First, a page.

Q. What do 'no preservatives, no artificial colours and no artificial flavours' really mean?

Written by Catherine Saxelby on Monday, 30 September 2013.
Tagged: additives, allergies, food colours, food labels, food safety, fresh food, FSANZ

Q. What do 'no preservatives, no artificial colours and no artificial flavours'  really mean?
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Q. Why do some products state 'no preservatives, no artificial colours and no artificial flavours' but the list of ingredients then lists flavour enhancers (621, 627, 631) flavours (270, 262) and colours (160a)?

A. That's because those flavours and colours are NATURAL rather than synthetic (which we call artificial). Many flavours are extracted from herbs or spices so are close to their natural state and can be termed ‘natural'.

Here are explanations of those natural flavours and colours you quoted:

  • One common flavour (code number 270) is lactic acid which is a natural compound found in milk.
  • Another flavour (262) is sodium acetate which is used to impart a tart taste. It's derived from the acetic acid found naturally in vinegar.
  • Colour (160a) is beta-carotene, which is the yellow-orange colour in carrots, pumpkin and mango. It is converted into vitamin A once in the body. You'll spot it in soups, meal bases and dips.

On the other hand, flavour enhancers have no flavour of their own - but bring out the flavour of other ingredients. No 621 is MSG (mono-sodium glutamate), a well-known additive in gravies, noodles, sauces and Asian take-aways (MSG however, does occur naturally in many foods including mushrooms, cheese, tomatoes and seaweed).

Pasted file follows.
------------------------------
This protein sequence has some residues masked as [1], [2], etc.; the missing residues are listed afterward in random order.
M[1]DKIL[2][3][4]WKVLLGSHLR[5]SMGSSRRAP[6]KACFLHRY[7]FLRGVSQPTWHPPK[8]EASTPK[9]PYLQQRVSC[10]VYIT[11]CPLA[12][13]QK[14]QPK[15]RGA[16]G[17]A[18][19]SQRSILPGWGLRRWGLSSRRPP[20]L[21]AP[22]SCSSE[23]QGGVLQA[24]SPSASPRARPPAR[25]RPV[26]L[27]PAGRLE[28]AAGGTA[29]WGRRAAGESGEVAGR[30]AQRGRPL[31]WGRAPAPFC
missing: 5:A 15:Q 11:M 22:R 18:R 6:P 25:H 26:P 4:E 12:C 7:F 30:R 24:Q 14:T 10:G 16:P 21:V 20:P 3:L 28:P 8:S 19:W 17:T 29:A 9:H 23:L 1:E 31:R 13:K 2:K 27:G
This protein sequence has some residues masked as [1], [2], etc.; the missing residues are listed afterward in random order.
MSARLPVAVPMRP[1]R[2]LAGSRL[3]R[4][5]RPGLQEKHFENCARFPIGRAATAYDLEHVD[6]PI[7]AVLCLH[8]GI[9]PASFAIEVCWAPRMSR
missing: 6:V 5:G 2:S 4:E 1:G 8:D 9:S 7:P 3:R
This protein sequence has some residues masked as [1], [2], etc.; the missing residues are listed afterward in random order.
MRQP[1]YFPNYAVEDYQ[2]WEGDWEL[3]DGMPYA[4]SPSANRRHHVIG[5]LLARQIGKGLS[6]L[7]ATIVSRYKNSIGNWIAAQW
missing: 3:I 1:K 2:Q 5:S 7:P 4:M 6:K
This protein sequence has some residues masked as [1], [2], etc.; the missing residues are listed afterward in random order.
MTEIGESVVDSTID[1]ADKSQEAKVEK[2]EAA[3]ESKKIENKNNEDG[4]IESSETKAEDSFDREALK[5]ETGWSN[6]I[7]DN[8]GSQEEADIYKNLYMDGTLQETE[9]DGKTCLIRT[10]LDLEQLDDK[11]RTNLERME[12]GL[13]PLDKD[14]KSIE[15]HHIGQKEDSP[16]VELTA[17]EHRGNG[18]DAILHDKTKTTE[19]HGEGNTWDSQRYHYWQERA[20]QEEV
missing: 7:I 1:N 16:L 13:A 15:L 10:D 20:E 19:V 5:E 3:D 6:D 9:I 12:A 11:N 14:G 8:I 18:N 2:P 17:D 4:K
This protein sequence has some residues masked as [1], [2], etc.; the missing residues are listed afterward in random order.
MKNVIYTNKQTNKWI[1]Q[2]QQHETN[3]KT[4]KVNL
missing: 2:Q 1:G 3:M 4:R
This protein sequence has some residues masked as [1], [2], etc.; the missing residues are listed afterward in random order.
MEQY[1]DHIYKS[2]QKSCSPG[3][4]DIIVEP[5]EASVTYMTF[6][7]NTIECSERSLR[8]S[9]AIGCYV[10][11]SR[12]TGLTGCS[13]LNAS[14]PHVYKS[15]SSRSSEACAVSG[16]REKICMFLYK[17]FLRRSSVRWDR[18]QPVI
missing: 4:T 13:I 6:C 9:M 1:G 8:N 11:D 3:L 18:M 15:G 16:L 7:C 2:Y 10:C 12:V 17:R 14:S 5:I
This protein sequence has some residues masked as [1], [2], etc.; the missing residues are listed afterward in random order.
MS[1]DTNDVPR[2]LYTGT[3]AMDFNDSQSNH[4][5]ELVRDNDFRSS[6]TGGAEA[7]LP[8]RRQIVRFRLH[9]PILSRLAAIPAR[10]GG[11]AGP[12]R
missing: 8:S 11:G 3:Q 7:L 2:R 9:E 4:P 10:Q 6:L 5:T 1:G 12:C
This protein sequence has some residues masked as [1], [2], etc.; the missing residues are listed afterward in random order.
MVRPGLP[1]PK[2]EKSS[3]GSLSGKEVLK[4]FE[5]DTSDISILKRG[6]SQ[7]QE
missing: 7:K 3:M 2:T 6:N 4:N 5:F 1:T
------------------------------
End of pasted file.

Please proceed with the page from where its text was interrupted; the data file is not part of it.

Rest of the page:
Additive No's 627 (disodium 5'-guanylate) and 631 (disodium 5'-inosinate) are similar. Many parents try to avoid these but there's no strong evidence against them, they just sound ‘suspicious'.

If you want a complete list of all additives and their code numbers, you can download the official government list for Australia and New Zealand from FSANZ.

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Catherine Saxelby has the answers! She is an accredited nutritionist, blogger and award-winning author. Her award-winning book My Nutritionary will help you cut through the jargon. Do you know your MCTs from your LCTs? How about sterols from stanols? What’s the difference between glucose and dextrose? Or probiotics and prebiotics? What additive is number 330? How safe is acesulfame K? If you find yourself confused by food labels, grab your copy of Catherine Saxelby’s comprehensive guide My Nutritionary NOW!